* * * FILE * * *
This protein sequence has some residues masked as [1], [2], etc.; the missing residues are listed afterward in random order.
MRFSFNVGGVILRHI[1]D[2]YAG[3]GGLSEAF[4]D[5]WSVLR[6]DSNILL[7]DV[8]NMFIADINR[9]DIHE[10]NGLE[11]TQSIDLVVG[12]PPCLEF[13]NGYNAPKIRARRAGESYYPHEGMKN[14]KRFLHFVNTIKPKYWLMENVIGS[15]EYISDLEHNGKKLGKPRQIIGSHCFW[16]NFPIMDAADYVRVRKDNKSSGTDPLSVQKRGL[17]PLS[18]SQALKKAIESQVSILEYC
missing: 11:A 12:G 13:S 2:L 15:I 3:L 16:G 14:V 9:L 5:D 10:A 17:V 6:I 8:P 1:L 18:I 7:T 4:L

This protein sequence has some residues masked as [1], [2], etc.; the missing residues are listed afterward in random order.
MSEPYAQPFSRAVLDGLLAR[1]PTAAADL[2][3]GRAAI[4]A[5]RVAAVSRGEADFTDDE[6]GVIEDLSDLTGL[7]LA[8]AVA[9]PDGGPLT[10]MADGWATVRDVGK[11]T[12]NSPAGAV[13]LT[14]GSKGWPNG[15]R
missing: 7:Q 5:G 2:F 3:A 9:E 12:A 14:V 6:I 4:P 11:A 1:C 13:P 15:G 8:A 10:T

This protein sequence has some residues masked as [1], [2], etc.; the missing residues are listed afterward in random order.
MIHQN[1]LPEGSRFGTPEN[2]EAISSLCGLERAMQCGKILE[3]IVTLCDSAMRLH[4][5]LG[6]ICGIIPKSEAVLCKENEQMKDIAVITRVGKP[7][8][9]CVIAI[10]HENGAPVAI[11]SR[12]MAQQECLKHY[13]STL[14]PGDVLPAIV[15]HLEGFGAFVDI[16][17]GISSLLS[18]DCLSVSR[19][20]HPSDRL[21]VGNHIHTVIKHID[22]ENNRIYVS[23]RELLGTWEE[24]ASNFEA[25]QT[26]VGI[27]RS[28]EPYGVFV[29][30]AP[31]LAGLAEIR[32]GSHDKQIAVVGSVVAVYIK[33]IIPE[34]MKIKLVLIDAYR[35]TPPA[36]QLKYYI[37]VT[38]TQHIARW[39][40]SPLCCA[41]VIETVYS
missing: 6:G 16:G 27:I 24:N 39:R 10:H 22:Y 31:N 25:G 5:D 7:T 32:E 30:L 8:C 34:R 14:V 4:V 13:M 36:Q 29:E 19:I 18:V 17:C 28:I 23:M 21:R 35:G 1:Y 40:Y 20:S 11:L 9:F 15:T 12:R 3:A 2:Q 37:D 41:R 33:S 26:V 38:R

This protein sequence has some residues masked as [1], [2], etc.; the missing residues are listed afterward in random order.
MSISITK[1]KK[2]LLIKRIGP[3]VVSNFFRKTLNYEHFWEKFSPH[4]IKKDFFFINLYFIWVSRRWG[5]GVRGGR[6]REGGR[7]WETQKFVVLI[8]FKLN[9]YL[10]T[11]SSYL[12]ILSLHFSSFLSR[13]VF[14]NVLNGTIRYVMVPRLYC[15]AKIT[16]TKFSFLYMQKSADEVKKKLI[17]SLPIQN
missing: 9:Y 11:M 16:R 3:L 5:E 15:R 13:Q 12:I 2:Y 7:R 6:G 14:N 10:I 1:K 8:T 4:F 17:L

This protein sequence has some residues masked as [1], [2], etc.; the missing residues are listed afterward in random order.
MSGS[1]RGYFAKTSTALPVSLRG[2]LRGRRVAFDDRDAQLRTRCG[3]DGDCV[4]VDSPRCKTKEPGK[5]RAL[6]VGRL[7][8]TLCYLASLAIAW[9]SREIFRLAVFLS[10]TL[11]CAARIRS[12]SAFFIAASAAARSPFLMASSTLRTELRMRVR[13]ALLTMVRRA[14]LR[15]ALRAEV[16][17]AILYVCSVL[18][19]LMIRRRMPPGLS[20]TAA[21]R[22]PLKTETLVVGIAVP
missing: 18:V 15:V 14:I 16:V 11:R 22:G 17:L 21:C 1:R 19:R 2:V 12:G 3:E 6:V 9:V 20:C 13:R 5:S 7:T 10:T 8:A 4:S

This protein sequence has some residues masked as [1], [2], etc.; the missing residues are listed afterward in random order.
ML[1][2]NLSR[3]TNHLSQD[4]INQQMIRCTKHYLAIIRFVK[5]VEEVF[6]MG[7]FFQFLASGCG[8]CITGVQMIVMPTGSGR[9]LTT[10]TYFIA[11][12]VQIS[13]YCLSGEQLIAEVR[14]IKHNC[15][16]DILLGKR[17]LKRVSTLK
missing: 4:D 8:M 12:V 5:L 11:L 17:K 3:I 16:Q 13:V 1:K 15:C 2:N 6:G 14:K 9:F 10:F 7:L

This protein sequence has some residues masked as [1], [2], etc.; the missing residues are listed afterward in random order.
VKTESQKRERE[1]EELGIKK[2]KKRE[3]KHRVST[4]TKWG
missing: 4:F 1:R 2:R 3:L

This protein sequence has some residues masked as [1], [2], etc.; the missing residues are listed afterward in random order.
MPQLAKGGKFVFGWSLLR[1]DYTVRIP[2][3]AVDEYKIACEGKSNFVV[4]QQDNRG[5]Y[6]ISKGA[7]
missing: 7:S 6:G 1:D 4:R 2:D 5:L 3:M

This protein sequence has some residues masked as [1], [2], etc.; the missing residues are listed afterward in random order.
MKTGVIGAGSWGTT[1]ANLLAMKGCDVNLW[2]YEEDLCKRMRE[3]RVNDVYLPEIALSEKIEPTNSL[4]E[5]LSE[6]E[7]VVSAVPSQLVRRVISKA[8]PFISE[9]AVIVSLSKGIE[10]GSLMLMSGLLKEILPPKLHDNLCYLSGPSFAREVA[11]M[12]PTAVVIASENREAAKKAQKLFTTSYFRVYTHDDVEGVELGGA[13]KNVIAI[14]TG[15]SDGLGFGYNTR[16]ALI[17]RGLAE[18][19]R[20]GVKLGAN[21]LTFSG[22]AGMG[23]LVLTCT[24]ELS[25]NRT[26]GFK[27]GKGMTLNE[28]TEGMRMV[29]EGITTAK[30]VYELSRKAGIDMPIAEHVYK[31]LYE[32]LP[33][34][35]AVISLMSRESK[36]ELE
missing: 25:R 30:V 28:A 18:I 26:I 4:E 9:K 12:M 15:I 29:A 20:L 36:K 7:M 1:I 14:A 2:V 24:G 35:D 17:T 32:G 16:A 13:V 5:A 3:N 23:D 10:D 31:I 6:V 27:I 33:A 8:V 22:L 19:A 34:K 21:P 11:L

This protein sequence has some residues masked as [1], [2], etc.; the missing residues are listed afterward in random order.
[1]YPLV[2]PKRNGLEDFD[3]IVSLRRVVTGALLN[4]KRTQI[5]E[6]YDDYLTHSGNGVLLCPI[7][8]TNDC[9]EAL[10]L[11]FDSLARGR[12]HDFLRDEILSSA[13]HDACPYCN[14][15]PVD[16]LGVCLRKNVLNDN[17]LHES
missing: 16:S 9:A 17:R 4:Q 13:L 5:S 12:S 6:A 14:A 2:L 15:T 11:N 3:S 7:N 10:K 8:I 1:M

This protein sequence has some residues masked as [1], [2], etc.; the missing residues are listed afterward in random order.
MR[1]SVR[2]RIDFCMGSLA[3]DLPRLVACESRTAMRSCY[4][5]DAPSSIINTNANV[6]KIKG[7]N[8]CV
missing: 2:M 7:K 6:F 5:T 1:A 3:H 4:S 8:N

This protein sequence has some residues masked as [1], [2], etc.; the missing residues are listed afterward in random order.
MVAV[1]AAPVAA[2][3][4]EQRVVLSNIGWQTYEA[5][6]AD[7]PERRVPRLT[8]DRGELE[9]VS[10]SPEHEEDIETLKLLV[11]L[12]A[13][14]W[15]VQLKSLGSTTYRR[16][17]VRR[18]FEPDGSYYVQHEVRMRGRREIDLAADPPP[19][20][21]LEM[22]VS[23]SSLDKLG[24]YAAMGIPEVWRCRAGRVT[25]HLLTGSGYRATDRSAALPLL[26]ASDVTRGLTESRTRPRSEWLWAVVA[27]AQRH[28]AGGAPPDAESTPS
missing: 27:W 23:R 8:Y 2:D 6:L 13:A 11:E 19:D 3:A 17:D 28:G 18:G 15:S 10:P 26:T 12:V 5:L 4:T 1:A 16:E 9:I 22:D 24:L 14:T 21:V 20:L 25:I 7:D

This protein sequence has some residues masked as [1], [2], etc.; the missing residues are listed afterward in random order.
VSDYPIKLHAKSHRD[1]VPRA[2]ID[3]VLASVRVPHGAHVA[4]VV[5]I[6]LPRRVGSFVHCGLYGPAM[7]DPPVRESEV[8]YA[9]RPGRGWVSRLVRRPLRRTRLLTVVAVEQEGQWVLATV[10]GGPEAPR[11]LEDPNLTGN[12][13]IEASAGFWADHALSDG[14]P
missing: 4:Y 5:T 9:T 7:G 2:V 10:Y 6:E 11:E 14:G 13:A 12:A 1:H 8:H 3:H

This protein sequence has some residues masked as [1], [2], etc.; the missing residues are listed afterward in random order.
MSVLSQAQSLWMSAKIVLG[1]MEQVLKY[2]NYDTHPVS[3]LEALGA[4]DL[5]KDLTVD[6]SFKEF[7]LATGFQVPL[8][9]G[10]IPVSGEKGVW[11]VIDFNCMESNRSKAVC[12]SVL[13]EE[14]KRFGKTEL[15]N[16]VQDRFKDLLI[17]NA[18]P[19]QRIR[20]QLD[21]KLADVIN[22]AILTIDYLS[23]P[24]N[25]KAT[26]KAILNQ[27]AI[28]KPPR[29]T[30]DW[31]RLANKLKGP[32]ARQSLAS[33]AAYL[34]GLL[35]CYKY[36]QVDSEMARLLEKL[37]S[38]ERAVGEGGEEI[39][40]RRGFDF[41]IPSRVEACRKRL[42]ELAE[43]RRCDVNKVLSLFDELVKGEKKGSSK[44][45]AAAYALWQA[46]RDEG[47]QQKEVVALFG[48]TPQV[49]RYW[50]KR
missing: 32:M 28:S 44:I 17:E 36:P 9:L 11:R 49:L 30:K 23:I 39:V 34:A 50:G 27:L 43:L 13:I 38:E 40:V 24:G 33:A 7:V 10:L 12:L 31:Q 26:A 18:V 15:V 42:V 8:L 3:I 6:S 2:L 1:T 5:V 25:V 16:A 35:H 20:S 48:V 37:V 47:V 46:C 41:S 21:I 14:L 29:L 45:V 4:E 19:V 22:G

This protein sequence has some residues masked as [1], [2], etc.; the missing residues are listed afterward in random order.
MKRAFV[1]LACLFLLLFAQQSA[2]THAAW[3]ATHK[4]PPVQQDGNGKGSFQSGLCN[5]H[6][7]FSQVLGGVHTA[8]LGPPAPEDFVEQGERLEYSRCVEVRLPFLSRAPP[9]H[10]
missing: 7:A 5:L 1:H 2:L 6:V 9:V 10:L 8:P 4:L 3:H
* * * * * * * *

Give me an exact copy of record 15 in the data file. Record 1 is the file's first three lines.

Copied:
This protein sequence has some residues masked as [1], [2], etc.; the missing residues are listed afterward in random order.
MKRAFV[1]LACLFLLLFAQQSA[2]THAAW[3]ATHK[4]PPVQQDGNGKGSFQSGLCN[5]H[6][7]FSQVLGGVHTA[8]LGPPAPEDFVEQGERLEYSRCVEVRLPFLSRAPP[9]H[10]
missing: 7:A 5:L 1:H 2:L 6:V 9:V 10:L 8:P 4:L 3:H